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Sister Shima Proper Hijaab Experience


Assalamo-Alaikum

I have been meaning to put in my 'story' of how I came to wear proper hijaab for the last few days... so here goes.

First a little about myself... My name is Shima , married and expecting my first little one in March, inshaallah. I was born Muslim and have always felt something special for Islam since I was little. My parents took me to Saudi for my first Hajj trip when I was 12 and since then I wore a scarf on and off and did my prayers on and off.

My family are not profoundly practising or anything so it wasn't until I went for Umrah at the age of 17 that I started wearing the headscarf properly. I also started wearing the jilbaab but my mother started fussing so I stopped after a while. I have always worn loose clothing, favouring skirts etc. but it wasn't until I went for Hajj this year that I intended to start wearing the jilbaab properly.

I had no intention of wearing the proper hijaab, although I decided to wear it in Saudi because I felt uncomfortable around men there. My sister-in-law who is 20 and studying Islam in a Madressa in South Africa asked me whether I thought proper hijaab was wajib as she was being told it was. (This was last year).

I said that as far as I knew, you could wear it if you wanted to but it wasn't wajib - but I wasn't sure.... Little did I know that one year later I would be wearing the proper hijaab. When I was in Makkah/Madinah, many sisters from abroad asked me if I wore proper hijaab in England where I live. I always said no.

Indeed one sister from the USA told me not to wear it at all - 'show off your face!' she laughed. I remember a sister on the plane on the way to Saudi. She was a proper hijaabi but took her proper hijaab off in Jordan where we had to switch planes. She was in ehraam and I guess she was following the view that your face shouldn't be covered. She looked very uncomfortable. She was also staring at me as I had my proper hijaab on! I only started wearing it in Jordan (I was on my period so wasn't getting into ehram). I felt slightly embarrassed.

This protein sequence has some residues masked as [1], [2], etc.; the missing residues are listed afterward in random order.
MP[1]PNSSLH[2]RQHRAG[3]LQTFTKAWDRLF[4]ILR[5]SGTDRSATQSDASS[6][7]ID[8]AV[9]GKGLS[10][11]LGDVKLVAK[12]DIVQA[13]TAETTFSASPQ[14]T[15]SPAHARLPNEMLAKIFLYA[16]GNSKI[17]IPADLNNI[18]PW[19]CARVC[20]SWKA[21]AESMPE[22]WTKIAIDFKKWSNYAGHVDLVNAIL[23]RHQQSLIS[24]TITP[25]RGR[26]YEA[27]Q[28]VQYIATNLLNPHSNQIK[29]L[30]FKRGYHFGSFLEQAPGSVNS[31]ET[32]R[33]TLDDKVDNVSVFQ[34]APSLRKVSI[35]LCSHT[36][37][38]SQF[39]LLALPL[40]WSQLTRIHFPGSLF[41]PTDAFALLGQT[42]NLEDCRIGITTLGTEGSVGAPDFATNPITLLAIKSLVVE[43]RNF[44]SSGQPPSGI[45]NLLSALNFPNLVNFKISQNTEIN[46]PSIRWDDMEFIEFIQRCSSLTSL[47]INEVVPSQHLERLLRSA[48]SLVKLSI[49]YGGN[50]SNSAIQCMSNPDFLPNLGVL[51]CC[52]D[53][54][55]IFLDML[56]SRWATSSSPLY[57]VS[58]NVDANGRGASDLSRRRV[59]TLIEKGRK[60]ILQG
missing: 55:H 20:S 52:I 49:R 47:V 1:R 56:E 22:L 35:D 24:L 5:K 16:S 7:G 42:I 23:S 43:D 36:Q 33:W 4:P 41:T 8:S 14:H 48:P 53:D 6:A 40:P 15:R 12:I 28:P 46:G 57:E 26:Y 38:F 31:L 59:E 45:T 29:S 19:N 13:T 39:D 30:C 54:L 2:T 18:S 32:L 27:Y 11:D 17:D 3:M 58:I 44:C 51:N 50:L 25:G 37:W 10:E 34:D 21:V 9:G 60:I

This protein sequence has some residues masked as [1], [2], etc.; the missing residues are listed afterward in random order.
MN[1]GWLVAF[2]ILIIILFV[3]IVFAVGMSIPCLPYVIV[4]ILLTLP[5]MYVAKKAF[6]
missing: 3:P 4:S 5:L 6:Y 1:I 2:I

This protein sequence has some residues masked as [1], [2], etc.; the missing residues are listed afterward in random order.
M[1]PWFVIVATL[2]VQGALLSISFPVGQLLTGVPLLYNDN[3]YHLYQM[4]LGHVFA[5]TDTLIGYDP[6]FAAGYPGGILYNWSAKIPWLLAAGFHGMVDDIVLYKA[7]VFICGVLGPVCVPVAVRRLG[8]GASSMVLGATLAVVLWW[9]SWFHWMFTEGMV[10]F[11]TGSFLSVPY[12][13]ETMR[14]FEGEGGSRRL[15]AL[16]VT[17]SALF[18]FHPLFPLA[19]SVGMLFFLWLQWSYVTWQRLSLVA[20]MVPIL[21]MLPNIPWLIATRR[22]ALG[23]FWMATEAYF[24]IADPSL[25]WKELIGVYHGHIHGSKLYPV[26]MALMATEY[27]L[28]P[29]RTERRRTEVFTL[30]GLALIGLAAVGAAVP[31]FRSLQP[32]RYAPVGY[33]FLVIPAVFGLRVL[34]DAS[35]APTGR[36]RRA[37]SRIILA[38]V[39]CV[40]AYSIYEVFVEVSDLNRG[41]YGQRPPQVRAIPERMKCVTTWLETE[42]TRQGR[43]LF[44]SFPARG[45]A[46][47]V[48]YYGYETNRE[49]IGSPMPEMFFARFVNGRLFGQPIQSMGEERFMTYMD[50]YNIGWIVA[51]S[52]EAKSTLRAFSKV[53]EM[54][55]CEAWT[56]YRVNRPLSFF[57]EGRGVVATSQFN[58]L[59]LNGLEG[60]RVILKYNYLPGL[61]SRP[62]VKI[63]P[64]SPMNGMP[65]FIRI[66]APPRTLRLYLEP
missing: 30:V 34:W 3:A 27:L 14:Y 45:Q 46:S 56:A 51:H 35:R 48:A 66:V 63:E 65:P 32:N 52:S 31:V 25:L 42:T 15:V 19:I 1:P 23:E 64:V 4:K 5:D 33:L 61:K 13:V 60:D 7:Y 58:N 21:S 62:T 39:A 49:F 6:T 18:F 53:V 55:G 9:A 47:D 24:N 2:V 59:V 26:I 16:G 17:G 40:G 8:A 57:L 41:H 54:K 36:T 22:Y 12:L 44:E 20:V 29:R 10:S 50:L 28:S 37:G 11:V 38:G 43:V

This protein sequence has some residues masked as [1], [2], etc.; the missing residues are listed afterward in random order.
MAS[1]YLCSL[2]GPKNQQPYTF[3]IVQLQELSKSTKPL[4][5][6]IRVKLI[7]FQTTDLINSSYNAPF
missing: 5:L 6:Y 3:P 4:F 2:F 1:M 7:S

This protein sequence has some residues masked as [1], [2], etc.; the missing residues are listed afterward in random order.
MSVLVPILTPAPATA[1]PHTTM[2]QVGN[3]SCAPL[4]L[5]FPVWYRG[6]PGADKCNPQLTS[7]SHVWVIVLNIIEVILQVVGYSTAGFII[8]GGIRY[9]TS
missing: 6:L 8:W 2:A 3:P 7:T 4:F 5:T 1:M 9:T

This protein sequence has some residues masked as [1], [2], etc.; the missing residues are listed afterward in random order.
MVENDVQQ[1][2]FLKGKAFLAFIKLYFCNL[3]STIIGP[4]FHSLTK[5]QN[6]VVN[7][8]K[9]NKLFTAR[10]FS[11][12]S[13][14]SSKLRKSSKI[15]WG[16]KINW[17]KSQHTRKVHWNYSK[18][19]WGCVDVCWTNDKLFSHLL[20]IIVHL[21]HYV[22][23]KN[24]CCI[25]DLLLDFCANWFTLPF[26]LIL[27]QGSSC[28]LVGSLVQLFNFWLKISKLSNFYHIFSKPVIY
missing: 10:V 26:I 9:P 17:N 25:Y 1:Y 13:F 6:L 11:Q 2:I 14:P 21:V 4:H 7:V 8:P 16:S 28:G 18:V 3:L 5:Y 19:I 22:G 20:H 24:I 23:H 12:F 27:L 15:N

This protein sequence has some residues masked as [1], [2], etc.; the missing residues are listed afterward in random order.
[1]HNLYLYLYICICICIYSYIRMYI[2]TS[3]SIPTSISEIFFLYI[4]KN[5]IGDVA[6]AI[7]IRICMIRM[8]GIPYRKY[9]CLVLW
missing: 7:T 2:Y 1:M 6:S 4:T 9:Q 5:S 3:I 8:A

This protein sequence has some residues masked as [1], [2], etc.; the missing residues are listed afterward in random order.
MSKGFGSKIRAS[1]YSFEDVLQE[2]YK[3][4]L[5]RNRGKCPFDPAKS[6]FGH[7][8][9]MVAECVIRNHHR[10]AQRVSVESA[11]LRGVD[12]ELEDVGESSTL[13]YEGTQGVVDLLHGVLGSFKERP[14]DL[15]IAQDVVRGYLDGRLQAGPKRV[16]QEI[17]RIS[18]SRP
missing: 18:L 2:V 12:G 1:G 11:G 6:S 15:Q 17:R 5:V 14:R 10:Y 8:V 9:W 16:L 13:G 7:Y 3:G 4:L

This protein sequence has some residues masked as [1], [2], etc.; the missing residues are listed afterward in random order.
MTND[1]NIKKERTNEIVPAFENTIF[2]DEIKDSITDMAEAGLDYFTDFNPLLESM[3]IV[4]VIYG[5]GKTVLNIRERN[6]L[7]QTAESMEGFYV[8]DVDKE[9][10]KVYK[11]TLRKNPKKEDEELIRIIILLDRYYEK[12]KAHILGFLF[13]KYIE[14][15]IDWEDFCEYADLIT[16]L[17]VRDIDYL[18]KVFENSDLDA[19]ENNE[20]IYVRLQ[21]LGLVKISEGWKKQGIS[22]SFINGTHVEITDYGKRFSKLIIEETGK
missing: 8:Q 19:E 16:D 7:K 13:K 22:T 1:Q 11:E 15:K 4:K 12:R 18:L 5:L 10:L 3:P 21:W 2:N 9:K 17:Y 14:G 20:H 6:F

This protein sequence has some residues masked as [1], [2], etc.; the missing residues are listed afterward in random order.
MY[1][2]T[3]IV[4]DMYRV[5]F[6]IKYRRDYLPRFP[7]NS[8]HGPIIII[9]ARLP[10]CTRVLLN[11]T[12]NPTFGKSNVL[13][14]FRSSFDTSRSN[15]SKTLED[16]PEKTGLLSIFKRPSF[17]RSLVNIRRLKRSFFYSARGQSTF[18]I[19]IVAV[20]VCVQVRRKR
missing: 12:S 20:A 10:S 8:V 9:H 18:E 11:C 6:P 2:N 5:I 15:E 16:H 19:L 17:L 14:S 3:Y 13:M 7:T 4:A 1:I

In Jeddah I met a young sister from England , She was in proper hijaab and she and I started talking , We were joined by the other sister and she and Khadija (the young sister) talked about their proper hijaabs. The other sister said that she felt naked and that she had never shown off her face like this.

They both stated that proper hijaab was wajib, if not fard. I felt like such a hypocrite. Khadija and I kept close contact and she would visit our hotel room. Because the room was so small, I would put her on my top bunk and get her to face the wall. I would warn my father-in-law and husband to knock before they entered etc. I started to see how much respect the proper hijaab commanded. Following this I bought a book on things that affect women. I read about how the face is the most beautiful part of a woman. Why would she see it compulsory (as some do) to cover her feet but not her face? Would a man fall in love with her by looking at her feet or her face?!! On our journey home, we were delayed several times. I decided to take my proper hijaab off in Jordan, but there were brothers around and I felt compelled to keep it on.

Then I decided to take it off in Athens, but again I couldn't do it. So I prayed to Allah that Ya Allah, if this is what you want me to do, then please make it easy for me. So I got to London, and guess what? I couldn't take it off! I've had my ups and downs since then. My husband's relatives found it a bit odd, one lady saying that her husband was old and that I didn't need to wear it in front of him. We only have one sitting room and sometimes guests would insist I sat with them to eat dinner. I did once - the sister who forced me didn't stop talking about the deen - she said that proper hijaab isn't fard or wajib.... I just said that there are different opinions.... I only go out with my husband but my confidence is growing. I am proud to be a proper hijaabi. When our beloved Prophet (saw) asked his companions the following question, 'What is the best thing for a woman?' none had the right answer.

When he asked his righteous daughter Fatima (ra) she gave the correct one, that 'she looks at no one and no one looks at her.' I knew that my headscarf wasn't enough to prevent men from staring - the shaitan is always there. I have had some very down moments especially when it was summer and I was in the early stages of my pregnancy when my hormones were raging. But alhumdullillah, I have met a few sisters, one of whom I am in contact with regularly who have really helped. She encourages me and I don't feel alone.

My sister-in-law has made the intention to wear proper hijaab and I pray that Allah makes it easy on both of us. I also pray that he gives patience to my husband who has been wonderful, letting me set the pace. I wish Muslims would be stricter in having segregation at weddings - it's very ackward but I don't mind. I hope that I can remind people of something good and positive, something that pleases Allah, inshaallah.

Jazakallah khayr for reading my long (!) story!

Salaam
Shima